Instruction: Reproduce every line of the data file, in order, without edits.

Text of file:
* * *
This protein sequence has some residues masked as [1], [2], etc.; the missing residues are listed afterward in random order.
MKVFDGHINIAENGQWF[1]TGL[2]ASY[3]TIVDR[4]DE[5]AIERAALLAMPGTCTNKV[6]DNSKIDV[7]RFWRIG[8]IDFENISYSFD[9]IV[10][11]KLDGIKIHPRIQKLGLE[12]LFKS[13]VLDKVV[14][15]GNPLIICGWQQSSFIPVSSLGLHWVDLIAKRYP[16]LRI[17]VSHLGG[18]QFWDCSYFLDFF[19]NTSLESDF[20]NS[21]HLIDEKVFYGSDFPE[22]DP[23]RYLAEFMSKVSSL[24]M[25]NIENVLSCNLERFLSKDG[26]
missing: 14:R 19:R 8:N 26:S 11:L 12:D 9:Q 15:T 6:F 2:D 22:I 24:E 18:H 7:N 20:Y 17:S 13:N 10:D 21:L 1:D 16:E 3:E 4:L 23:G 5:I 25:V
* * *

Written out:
This protein sequence has some residues masked as [1], [2], etc.; the missing residues are listed afterward in random order.
MKVFDGHINIAENGQWF[1]TGL[2]ASY[3]TIVDR[4]DE[5]AIERAALLAMPGTCTNKV[6]DNSKIDV[7]RFWRIG[8]IDFENISYSFD[9]IV[10][11]KLDGIKIHPRIQKLGLE[12]LFKS[13]VLDKVV[14][15]GNPLIICGWQQSSFIPVSSLGLHWVDLIAKRYP[16]LRI[17]VSHLGG[18]QFWDCSYFLDFF[19]NTSLESDF[20]NS[21]HLIDEKVFYGSDFPE[22]DP[23]RYLAEFMSKVSSL[24]M[25]NIENVLSCNLERFLSKDG[26]
missing: 14:R 19:R 8:N 26:S 11:L 12:D 9:Q 15:T 6:F 2:D 22:I 24:E 18:H 7:N 20:Y 17:S 13:N 10:D 21:L 1:D 16:E 3:E 4:L 23:G 5:I 25:V